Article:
5.0 out of 5 stars One Of The Best "Nature Gone Wild" Films
Version reviewed: GoodTimes DVD, "Special Twenty-Fifth Anniversary Edition", 2002, 95 minutes
My personal enjoyment rating: 10 out of 10
My recommendation rating: 9 out of 10. Explanation of recommendation rating: "A must see for everyone who is a fan of the genre. Anyone seriously or casually interested in film should enjoy it or at least find something...
Published on Feb 19 2004 by Farffleblex Plaffington
3.0 out of 5 stars Spiders, spiders everywhere, what's a Shatner to do?
Small, hairy creatures terrorize William Shatner, and I'm not talking about his toupees. Kingdom of the Spiders (1977), directed by stuntman/actor/director/producer John 'Bud' Cardos who later directed the miserably dismal Outlaw of Gor (1989).
The film stars William 'Mr. Tambourine Man' Shatner as Dr. Robert 'Rack' Hansen, along with once aspiring singer and fairly...
Published on Mar 29 2004 by cookieman108
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4.0 out of 5 stars The SHAT!!! Fun & Cheesy B-Horror Film! OH RACK, SAVE ME!,
The effects are quite UNSPECIAL as well as the acting from the supporting cast. The Shat, however, more than makes up for ANY marginal acting of the supporting cast.
After Shatner, the best performance in this fun stinker of a movie is "Bessie" the cow while being attacked by spiders in the very first scene. Bessie highly surpasses her owners acting performance and clearly OUTSHINES everyone but Rack in this film.
A great cheese-filled ending to the picture too!
If you like b-grade horror, you will certainly enjoy this "peice of SHAT" film!
3.0 out of 5 stars Spiders, spiders everywhere, what's a Shatner to do?,
The film stars William 'Mr. Tambourine Man' Shatner as Dr. Robert 'Rack' Hansen, along with once aspiring singer and fairly attractive Tiffany Bolling as entomologist Diane Ashley, and Woody Strode as Walter Colby, a small time rancher with big time problems of the hairy, creepy eight legged kind.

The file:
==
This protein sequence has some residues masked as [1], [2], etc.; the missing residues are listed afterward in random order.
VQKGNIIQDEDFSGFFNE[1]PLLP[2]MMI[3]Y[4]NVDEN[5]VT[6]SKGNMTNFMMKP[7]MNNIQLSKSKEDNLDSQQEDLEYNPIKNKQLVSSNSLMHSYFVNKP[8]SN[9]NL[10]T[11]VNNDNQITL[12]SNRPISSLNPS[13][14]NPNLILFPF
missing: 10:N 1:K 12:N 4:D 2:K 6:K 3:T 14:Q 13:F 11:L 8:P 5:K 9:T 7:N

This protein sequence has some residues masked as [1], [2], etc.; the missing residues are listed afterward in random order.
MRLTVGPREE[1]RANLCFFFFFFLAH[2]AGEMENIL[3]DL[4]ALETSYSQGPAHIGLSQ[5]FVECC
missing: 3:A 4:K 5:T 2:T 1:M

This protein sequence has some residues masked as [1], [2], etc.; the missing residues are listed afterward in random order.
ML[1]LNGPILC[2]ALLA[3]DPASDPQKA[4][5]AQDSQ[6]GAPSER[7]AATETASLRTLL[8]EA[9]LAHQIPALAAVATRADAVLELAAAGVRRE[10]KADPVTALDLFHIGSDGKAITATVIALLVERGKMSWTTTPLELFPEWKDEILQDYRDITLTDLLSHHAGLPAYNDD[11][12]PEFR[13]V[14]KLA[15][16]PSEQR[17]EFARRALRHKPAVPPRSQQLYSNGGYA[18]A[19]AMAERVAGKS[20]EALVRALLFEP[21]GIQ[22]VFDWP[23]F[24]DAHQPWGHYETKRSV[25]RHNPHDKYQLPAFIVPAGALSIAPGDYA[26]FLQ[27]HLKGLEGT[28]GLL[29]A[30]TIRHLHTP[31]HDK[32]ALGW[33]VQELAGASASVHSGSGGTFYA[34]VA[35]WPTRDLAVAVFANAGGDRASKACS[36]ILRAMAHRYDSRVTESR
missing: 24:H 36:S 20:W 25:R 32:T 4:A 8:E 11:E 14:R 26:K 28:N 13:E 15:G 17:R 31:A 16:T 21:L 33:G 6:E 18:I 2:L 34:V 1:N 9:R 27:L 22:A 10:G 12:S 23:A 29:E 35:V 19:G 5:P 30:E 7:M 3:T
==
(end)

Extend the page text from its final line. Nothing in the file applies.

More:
The movie starts of with Colby's prize calf becoming sick of 'mysterious' causes, but seeing as how the title of this feature is Kingdom of the Spiders, it's no big task for the viewer to assume the spiders got at it, but the characters aren't let in on it until a little later in the movie. Also, we are given a number of scurrying, point of view shots on the ground near the calf prior to its' becoming ill, indicating that many small, quick creatures had their way with the bovine. Dr. Robert 'Rack' Hansen, the local veterinarian, is called, and he takes some samples from the dying calf, and sends them off to the 'big city' for further analysis. Thus enters Diane Ashely, entomologist to further investigate the matter, and also to provide a rather awkward love interest subplot for Shatner's character. She informs Rack that the calf died of spider venom, to which he has a hard time believing, until Mr. Colby speaks of a giant spider mound on his property, one crawling with tarantulas up the wazoo. Diane is amazed to see such a concentration of spiders in one place, and proposes some rather lame theories to help justify the main crux of the film, namely why thousands, even millions of spiders that are about to descend on the small, Arizona town. Oh yeah, she also finds out that the spiders have venom like five times more toxic than normal.
Well, some measures, rather futile ones at that, are initiated to try and kill the wee, hairy varmints, but to no avail. I love how the character of mayor, between a rock and a hard place with concern about an upcoming fair that generates a great deal of revenue for the small town, acts in borderline criminal fashion in dealing with the spiders. The similarity between this character and that of Mayor Larry Vaughn (Murray Hamilton) from the vastly superior Jaws (1975) is unmistakable, but while Mayor Vaughn suffered internally for his folly, the mayor in this film just meets a rather nasty end. I know it's not fair to compare these two films, as Jaws, in my opinion, is one of the best films ever made which spawned so many copycats trying to cash in on the success of a particular genre, namely man vs. nature.
Shatner hams it up a bit as you might expect, but that added to film for me, rather than detracting. There was an odd and creepy subplot involving the widowed wife of Shatner's character's brother as a potential love interest, but that was put to rest fairly quickly, to which I was thankful. The spiders are the main attraction here, and the film certainly doesn't skimp, providing, at times, hundreds of the hairy little creatures, certainly more than enough to give this viewer a serious case of the willies. I couldn't even begin to imagine having to work around so many live spiders...I give credit to the actors for this point, and it's obvious for the scenes involving a character having to suffer spiders on their person the revulsion was real. These are the kind of reactions hard to get with CGI work. My biggest problem was with the music as it didn't always fit and became fairly annoying at times. It's interesting when music works in a movie, I don't always notice its' presence, but when it doesn't, it really stands out, like it did here for me. I don't want to give too much away, but I will say the ending was typical of these types of movies throughout the 70's.